U.S. Treasury bonds have traditionally been considered a safe long-term investment - the kind you might include in the "Orphans' Trust" portfolio. However, we believe that may not be the case after 2015. Bond prices should begin a lengthy downward trend relatively soon, and the main question is whether bonds have already found their price high.
Our primary scenario suggests that interest rates may rally some during the early part of 2015 before another test of lows. This is reflected in the TYX chart below. Since 2007, TYX has obeyed the downward-sloping channel. It also has produced a nicely defined price cycle lasting 41 months, and the internal structures of most of the moves have been clear enough to produce accurate Wave59 exhaustion signals (the red and blue numbers that appear at price extremes on our chart). Note also the growing divergence between TYX price and momentum extremes during the last six years.
Our target area for a lasting TYX low is the price range of 19.00-20.75. Based on the price cycle, we would expect to see an interest rate low near the end of 2015 or the beginning of 2016.
The picture we painted for TYX corresponds inversely with our main Elliott wave scenario for 30-year Treasury bonds. Our main count calls for a decline in bond prices during the first half of 2015, followed by an attempt at a new, probably final high late in the year or early next year. However, we also are mindful of an alternate scenario for bonds, in which price has already reached its final high and is at the beginning of a lengthy decline. Our two Elliott wave counts for 30-year Treasury bond futures can be found in a recent post on our website and in an additional article linked from that post.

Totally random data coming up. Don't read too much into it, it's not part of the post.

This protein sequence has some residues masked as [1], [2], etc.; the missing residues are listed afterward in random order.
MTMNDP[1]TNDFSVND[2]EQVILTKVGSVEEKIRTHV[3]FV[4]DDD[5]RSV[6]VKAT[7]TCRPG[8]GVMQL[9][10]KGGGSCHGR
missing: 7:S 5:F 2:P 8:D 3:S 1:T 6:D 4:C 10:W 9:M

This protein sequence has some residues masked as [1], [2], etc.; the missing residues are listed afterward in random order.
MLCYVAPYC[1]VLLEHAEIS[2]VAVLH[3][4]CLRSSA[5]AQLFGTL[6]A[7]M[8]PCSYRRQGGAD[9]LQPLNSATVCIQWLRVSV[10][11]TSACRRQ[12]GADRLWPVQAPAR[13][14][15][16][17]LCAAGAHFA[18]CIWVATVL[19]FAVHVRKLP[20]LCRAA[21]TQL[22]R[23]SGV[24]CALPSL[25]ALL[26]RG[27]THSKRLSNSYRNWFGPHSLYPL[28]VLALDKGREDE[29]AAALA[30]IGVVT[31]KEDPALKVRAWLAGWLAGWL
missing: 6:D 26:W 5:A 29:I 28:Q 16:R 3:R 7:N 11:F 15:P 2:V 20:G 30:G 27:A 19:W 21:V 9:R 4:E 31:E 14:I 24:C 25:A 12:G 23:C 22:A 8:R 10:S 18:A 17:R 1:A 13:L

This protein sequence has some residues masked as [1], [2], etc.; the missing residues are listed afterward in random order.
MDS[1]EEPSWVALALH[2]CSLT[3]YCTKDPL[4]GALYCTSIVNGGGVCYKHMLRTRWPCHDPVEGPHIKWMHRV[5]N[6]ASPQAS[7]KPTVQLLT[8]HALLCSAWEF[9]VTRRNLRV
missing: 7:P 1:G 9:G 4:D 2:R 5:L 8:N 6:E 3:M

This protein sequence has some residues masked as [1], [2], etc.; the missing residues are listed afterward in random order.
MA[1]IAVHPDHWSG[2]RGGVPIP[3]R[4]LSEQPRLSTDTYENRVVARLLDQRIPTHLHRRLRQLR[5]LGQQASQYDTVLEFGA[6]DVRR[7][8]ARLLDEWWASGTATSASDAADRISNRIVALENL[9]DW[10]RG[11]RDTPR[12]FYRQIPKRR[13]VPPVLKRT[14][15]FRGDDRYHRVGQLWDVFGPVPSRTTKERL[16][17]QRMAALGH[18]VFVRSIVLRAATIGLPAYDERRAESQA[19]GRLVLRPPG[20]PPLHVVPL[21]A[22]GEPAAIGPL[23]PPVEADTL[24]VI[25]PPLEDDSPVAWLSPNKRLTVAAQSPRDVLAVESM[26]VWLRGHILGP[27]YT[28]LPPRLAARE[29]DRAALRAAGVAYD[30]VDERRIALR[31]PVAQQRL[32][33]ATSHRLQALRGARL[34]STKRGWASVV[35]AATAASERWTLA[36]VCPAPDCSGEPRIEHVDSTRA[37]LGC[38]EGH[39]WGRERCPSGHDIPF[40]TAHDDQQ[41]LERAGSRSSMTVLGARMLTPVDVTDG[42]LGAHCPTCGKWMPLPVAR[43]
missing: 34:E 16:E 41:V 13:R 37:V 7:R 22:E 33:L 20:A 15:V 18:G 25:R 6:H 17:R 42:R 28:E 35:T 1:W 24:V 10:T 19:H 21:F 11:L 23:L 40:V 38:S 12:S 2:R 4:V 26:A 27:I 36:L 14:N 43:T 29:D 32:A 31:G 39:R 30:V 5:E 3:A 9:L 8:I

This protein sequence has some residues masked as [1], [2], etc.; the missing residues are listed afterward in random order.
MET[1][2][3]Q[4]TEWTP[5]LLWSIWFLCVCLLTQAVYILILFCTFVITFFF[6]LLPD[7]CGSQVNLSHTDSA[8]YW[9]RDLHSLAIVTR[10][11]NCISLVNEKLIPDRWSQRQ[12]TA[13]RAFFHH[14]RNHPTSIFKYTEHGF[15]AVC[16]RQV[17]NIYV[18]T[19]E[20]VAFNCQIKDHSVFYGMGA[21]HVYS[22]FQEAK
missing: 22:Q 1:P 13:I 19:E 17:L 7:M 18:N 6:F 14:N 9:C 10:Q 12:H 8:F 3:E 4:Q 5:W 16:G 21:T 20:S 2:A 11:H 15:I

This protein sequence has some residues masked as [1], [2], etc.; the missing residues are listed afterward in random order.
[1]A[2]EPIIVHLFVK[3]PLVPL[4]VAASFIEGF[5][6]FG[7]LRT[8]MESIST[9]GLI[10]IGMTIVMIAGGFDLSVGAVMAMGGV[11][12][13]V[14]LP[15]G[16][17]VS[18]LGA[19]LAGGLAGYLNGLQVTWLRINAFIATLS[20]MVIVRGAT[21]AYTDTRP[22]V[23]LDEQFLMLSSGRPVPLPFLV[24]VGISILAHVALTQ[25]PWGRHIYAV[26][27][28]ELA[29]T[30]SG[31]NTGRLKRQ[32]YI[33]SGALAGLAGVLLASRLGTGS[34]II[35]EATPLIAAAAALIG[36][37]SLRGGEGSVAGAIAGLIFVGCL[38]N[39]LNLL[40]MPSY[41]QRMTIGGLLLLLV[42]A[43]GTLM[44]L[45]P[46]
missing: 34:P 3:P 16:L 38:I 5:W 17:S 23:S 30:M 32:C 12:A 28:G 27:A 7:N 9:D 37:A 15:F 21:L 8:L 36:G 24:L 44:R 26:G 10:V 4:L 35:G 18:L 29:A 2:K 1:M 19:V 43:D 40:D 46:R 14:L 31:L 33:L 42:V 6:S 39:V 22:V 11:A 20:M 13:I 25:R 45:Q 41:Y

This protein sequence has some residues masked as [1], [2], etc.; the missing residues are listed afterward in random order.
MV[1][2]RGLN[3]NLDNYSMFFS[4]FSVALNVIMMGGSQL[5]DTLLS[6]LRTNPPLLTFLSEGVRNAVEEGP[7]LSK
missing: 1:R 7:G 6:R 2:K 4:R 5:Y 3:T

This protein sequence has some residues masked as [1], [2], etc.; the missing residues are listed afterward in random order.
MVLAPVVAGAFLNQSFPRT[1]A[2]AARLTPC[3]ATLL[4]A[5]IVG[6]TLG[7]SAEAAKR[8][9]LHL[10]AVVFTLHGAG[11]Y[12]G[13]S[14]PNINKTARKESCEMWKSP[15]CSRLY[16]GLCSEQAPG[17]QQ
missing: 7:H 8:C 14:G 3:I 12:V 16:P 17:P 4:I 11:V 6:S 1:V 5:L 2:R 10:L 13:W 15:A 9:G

A similar chart for one of the main ETFs that tracks the long bond shows the present area to be important in terms of resistance, even if it is not necessarily the final price high. The share price for the iShares TLT fund recently tested the top of a channel that has fit well with price extremes since 2010. Note also the exhaustion signal that the Wave59 "nine-five" indicator placed on the January candle.
Regardless of whether the bond high is in or is due later in the year, we expect the process of trend change to be a fairly gradual one. Neither of our scenarios calls for bonds to crash or for interest rates to rise outlandishly in the present decade. However, placing these developments in economic context, it is clear that central banks cannot continue buying treasury issues indefinitely. The run of quantitative easing and similar strategies in the U.S., Europe and Japan has enabled governments to add a nearly unimaginable amount of debt to the global economy, while simultaneously creating a situation where at least some of that debt is unlikely to be repaid. We believe bond markets will begin realizing that constraint soon, if they have not already noticed it, and bond prices should start reflecting diminished expectations for complete repayment.
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